Id., at 927. In accordance with Mickles, the ALJ properly discredited plaintiff's subjective complaints of pain. Further, the ALJ satisfied his burden of explaining his determination, and considered the relevant factors. Substantial evidence supports the ALJ's determinations and the court finds no merit to this assignment of error.

4. Third Assignment of Error: RFC Determination

Plaintiff also contends that the ALJ erred in making his determination as to her residual functional capacity ("RFC"). The ALJ is solely responsible for determining RFC of a claimant. 20 C.F.R. § 404.1546(b). In determining RFC, the ALJ must consider the functional limitations and restrictions resulting from the claimant's medically determinable impairments. S.S.R. 96-8p. Inasmuch as RFC is determined at the fourth step of the sequential evaluation process, the burden is on the claimant to establish that he or she suffers from a physical or mental impairment which limits functional capacity. Hall v. Harris, 658 F.2d 260, 264 (4th Cir. 1981).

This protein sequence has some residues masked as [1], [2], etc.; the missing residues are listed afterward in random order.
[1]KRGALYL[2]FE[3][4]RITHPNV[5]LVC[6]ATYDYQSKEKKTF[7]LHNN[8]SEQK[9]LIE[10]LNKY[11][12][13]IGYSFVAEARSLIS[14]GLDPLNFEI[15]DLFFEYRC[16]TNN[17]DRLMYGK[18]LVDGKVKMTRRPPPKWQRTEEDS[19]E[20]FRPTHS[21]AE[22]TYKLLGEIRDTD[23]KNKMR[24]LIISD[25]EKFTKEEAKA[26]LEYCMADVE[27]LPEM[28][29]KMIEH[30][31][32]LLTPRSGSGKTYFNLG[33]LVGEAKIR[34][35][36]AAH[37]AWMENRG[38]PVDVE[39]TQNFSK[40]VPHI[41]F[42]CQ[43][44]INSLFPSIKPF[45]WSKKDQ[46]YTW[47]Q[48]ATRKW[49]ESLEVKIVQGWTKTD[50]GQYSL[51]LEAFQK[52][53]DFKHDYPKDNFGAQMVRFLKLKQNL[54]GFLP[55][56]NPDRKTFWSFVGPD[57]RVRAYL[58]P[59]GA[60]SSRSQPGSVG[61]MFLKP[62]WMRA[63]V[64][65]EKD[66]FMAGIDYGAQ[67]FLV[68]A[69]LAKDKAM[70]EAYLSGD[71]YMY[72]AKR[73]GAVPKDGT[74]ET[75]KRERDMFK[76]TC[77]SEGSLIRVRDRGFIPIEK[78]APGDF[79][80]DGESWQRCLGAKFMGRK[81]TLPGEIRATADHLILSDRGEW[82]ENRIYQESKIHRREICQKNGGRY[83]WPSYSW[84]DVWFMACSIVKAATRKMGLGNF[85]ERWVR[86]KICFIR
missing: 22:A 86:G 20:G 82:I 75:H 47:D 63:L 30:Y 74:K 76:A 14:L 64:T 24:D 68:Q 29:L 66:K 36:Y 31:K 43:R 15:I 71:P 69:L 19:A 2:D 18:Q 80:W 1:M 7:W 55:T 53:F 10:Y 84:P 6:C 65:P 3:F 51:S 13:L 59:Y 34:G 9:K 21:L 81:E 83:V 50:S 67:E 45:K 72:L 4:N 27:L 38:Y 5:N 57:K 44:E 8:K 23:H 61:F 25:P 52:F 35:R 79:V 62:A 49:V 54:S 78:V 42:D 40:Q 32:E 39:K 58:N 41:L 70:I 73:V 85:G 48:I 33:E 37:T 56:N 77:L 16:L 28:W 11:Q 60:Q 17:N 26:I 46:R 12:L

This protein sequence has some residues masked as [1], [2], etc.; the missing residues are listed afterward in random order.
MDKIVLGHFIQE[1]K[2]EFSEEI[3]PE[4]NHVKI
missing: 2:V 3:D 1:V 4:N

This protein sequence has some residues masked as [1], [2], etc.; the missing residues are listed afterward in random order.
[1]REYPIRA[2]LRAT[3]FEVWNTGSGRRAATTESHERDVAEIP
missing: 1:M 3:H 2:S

Plaintiff contends that the ALJ failed to support his RFC determination with an adequate discussion. Pl. Br. at 23. The court agrees that the ALJ is required to provide a "narrative discussion describing how the evidence supports each conclusion." SSR 96-8p. However, the court does not agree that the ALJ's RFC is deficient as the narrative provided has given the court a sufficient basis for conducting "meaningful judicial review." Babineau v. Astrue, No. 09-1363-JWL, 2010 WL 4568985, at *4 (D. Kan. Nov. 3, 2010). In this case, the ALJ specifically stated that he had adopted the opinions of the state-agency physicians in determining plaintiff's RFC. Tr. 38. Those physicians were the only physicians of record who had assessed plaintiff's functional limitations; indeed, plaintiff's own doctor had made no such evaluation, despite concluding she was completely disabled. See Tr. 107-109, 125-126; c.f. Tr. 643-716.